Ernest Guinness’s granddaughter Neelia Plunket later described Glenmaroon as ‘A fascinating but hideous house. Fascinating, because each time we go there, there is some new electrical device or mechanical gadget that makes an organ play, panels in the wall open or something unusual happens.’ This is a reference to one of her grandfather’s odder installations: in one of the main reception rooms stood a coal scuttle with a small button which, when pushed, caused an automatic pipe organ to rise up and begin playing Cherry Ripe, a popular song of the period. As mentioned, in order to link the two buildings, he also organised to have a bridge built above the public road, so that members of the family could cross without having to step outdoors (the present bridge is a later replacement). Seemingly his three daughters watched the drama of the Easter Rising unfold while looking down to Dublin from this bridge. Stylistically, McDonnell’s building is quite different from the earlier house, the loosely neo-Tudor exterior being clad in ashlar limestone on the ground floor, and then brick and wood above. Passing under the porte cochère, internally the most striking room is the entrance hall, panelled in oak and plaster with an elaborate chimneypiece at either end and, facing the doorway, a double-storey oak flying staircase, lit by a vast window filled with art nouveau glass. The main reception rooms off this area are less striking and decorated in an Adam-revival style. Glenmaroon remained in the possession of the Guinness family until Ernest’s death in 1949, after which the entire property passed to the Irish state as part-payment of death duties. The entire complex was later acquired by a religious order, the Daughters of Charity and adapted as a centre for the care of people with intellectual disability. Four years ago, it was placed on the market and since then some essential conservation work has been undertaken on the building. Its long-term future remains to be seen.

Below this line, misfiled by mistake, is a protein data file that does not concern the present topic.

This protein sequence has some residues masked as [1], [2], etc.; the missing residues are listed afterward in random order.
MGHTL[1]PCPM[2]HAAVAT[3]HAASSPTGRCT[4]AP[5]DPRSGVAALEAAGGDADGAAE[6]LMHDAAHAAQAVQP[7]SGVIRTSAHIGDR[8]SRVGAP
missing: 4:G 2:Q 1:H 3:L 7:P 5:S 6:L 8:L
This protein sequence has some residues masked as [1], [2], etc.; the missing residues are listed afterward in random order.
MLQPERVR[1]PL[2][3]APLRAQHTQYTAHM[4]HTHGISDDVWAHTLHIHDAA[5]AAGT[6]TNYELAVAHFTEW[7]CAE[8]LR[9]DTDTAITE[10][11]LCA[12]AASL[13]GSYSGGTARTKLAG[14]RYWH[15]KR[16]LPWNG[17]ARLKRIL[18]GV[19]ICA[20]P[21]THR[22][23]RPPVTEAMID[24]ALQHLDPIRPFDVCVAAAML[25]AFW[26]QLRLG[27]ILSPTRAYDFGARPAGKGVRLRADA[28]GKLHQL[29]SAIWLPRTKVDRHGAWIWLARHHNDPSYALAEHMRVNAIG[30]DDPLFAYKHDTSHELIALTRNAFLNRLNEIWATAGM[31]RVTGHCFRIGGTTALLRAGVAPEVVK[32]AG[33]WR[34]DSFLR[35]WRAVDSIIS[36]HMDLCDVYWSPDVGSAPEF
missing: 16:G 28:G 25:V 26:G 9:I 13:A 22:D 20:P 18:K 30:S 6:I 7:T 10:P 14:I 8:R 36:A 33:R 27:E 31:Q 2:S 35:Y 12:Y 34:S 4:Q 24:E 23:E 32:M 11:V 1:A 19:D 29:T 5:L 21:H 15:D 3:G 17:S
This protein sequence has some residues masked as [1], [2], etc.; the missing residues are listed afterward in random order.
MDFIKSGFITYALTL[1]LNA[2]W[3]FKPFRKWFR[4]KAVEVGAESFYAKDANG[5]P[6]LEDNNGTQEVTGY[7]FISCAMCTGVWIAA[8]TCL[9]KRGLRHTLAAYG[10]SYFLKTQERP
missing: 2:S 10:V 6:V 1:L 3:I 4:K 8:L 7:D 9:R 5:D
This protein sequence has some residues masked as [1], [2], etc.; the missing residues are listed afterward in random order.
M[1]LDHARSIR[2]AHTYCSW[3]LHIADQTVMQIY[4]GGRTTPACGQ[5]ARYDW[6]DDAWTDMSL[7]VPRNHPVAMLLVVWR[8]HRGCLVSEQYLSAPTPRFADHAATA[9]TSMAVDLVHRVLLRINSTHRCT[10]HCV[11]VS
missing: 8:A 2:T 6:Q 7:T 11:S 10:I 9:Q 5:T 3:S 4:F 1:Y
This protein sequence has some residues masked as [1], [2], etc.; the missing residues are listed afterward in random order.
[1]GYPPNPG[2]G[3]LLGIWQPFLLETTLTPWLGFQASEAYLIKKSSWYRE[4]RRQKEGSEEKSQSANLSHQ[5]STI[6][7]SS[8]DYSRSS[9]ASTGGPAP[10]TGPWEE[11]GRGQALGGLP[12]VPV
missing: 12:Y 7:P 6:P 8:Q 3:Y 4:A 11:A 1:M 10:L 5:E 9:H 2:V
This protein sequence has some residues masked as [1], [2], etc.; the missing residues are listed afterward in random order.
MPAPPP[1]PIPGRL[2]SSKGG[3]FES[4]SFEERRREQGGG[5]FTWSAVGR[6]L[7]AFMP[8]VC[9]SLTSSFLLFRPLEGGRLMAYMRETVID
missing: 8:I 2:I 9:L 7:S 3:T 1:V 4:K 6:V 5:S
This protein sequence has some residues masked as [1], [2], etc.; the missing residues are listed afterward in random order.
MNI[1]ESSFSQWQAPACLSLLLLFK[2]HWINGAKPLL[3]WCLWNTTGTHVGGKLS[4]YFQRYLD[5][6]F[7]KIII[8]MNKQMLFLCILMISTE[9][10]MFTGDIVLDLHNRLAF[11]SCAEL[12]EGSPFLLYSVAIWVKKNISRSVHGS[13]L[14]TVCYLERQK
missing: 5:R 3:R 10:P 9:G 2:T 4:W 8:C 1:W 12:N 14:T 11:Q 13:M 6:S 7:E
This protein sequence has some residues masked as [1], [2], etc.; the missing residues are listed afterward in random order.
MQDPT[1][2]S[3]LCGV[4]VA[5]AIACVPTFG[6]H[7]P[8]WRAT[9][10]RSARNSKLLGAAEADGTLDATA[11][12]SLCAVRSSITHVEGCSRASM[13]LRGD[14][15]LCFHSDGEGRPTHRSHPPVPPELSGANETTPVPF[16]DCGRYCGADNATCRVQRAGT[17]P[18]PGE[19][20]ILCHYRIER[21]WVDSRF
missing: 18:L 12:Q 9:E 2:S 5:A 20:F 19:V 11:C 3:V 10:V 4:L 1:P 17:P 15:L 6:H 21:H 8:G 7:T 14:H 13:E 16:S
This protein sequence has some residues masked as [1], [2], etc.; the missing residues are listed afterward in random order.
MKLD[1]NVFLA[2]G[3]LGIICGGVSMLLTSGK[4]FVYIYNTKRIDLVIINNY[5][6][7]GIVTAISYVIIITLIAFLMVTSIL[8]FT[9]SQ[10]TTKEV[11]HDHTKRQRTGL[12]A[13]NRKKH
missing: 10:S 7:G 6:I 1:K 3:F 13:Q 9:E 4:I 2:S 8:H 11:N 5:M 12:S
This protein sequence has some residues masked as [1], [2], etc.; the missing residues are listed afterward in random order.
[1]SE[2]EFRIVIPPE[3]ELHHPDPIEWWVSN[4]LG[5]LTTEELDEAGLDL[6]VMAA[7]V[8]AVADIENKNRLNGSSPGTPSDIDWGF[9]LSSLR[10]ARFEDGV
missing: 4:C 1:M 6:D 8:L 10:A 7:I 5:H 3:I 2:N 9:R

What’s Left II